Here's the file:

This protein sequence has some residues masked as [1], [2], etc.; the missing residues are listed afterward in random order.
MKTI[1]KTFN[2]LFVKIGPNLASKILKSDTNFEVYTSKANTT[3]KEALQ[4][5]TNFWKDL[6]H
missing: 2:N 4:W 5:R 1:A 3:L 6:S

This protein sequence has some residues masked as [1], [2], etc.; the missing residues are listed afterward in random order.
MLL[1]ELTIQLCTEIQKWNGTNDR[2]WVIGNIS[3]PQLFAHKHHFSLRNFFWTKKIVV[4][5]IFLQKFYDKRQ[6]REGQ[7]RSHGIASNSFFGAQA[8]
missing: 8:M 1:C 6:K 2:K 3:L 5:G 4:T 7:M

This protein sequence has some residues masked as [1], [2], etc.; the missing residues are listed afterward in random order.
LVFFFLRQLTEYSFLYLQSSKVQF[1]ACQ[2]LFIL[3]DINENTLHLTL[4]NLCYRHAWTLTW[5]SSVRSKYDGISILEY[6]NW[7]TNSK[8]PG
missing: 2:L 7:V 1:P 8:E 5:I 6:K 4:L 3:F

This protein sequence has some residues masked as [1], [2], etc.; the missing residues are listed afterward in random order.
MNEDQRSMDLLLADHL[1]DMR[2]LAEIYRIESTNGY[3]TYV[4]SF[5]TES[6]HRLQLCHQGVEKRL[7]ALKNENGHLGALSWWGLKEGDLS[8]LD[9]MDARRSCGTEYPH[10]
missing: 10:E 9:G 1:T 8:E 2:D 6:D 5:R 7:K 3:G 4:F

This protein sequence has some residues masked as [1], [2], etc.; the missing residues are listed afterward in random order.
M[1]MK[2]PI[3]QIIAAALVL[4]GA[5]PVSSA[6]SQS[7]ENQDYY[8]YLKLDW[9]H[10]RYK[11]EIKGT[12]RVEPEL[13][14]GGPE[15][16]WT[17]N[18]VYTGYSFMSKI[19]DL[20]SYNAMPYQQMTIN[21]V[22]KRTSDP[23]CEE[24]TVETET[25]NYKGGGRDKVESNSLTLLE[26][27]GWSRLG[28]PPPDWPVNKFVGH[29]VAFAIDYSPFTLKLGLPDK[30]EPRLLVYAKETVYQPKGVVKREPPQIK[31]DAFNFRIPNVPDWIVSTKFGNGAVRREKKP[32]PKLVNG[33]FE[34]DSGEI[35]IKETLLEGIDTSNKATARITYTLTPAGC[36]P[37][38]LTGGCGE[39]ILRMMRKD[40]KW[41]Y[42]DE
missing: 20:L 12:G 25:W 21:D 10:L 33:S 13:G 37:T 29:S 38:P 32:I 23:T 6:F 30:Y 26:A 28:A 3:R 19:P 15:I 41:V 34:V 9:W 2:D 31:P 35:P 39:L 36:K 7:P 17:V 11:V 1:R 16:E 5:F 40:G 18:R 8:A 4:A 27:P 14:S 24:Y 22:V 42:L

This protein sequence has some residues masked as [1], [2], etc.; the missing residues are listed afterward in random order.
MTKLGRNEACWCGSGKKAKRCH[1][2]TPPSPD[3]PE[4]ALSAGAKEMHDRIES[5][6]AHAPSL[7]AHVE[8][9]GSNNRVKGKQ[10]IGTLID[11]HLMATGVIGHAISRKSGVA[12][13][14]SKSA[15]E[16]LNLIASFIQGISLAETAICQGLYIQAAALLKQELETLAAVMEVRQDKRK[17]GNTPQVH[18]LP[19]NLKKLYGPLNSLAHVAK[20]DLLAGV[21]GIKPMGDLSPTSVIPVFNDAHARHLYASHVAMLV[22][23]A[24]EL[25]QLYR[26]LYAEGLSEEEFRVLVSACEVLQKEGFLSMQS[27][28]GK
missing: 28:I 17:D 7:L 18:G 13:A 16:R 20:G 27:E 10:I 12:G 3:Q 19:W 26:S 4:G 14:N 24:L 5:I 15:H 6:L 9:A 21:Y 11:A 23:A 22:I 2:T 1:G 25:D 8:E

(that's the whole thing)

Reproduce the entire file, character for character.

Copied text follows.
This protein sequence has some residues masked as [1], [2], etc.; the missing residues are listed afterward in random order.
MKTI[1]KTFN[2]LFVKIGPNLASKILKSDTNFEVYTSKANTT[3]KEALQ[4][5]TNFWKDL[6]H
missing: 2:N 4:W 5:R 1:A 3:L 6:S

This protein sequence has some residues masked as [1], [2], etc.; the missing residues are listed afterward in random order.
MLL[1]ELTIQLCTEIQKWNGTNDR[2]WVIGNIS[3]PQLFAHKHHFSLRNFFWTKKIVV[4][5]IFLQKFYDKRQ[6]REGQ[7]RSHGIASNSFFGAQA[8]
missing: 8:M 1:C 6:K 2:K 3:L 5:G 4:T 7:M

This protein sequence has some residues masked as [1], [2], etc.; the missing residues are listed afterward in random order.
LVFFFLRQLTEYSFLYLQSSKVQF[1]ACQ[2]LFIL[3]DINENTLHLTL[4]NLCYRHAWTLTW[5]SSVRSKYDGISILEY[6]NW[7]TNSK[8]PG
missing: 2:L 7:V 1:P 8:E 5:I 6:K 4:L 3:F

This protein sequence has some residues masked as [1], [2], etc.; the missing residues are listed afterward in random order.
MNEDQRSMDLLLADHL[1]DMR[2]LAEIYRIESTNGY[3]TYV[4]SF[5]TES[6]HRLQLCHQGVEKRL[7]ALKNENGHLGALSWWGLKEGDLS[8]LD[9]MDARRSCGTEYPH[10]
missing: 10:E 9:G 1:T 8:E 2:D 6:D 5:R 7:K 3:G 4:F

This protein sequence has some residues masked as [1], [2], etc.; the missing residues are listed afterward in random order.
M[1]MK[2]PI[3]QIIAAALVL[4]GA[5]PVSSA[6]SQS[7]ENQDYY[8]YLKLDW[9]H[10]RYK[11]EIKGT[12]RVEPEL[13][14]GGPE[15][16]WT[17]N[18]VYTGYSFMSKI[19]DL[20]SYNAMPYQQMTIN[21]V[22]KRTSDP[23]CEE[24]TVETET[25]NYKGGGRDKVESNSLTLLE[26][27]GWSRLG[28]PPPDWPVNKFVGH[29]VAFAIDYSPFTLKLGLPDK[30]EPRLLVYAKETVYQPKGVVKREPPQIK[31]DAFNFRIPNVPDWIVSTKFGNGAVRREKKP[32]PKLVNG[33]FE[34]DSGEI[35]IKETLLEGIDTSNKATARITYTLTPAGC[36]P[37][38]LTGGCGE[39]ILRMMRKD[40]KW[41]Y[42]DE
missing: 20:L 12:G 25:W 21:D 10:L 33:S 13:G 37:T 29:S 38:P 32:I 23:T 6:F 30:Y 26:A 28:A 3:R 19:P 15:I 41:V 34:V 9:W 2:D 31:P 35:P 39:L 36:K 7:P 17:V 11:V 1:R 16:E 5:F 40:G 18:R 8:A 4:A 27:P 14:S 24:Y 22:V 42:L

This protein sequence has some residues masked as [1], [2], etc.; the missing residues are listed afterward in random order.
MTKLGRNEACWCGSGKKAKRCH[1][2]TPPSPD[3]PE[4]ALSAGAKEMHDRIES[5][6]AHAPSL[7]AHVE[8][9]GSNNRVKGKQ[10]IGTLID[11]HLMATGVIGHAISRKSGVA[12][13][14]SKSA[15]E[16]LNLIASFIQGISLAETAICQGLYIQAAALLKQELETLAAVMEVRQDKRK[17]GNTPQVH[18]LP[19]NLKKLYGPLNSLAHVAK[20]DLLAGV[21]GIKPMGDLSPTSVIPVFNDAHARHLYASHVAMLV[22][23]A[24]EL[25]QLYR[26]LYAEGLSEEEFRVLVSACEVLQKEGFLSMQS[27][28]GK
missing: 28:I 17:D 7:L 18:G 13:A 16:R 20:G 27:E 10:I 12:G 3:Q 19:W 26:S 4:G 14:N 24:L 5:I 15:H 6:L 9:A 21:Y 11:A 23:A 22:I 2:T 1:G 25:D 8:E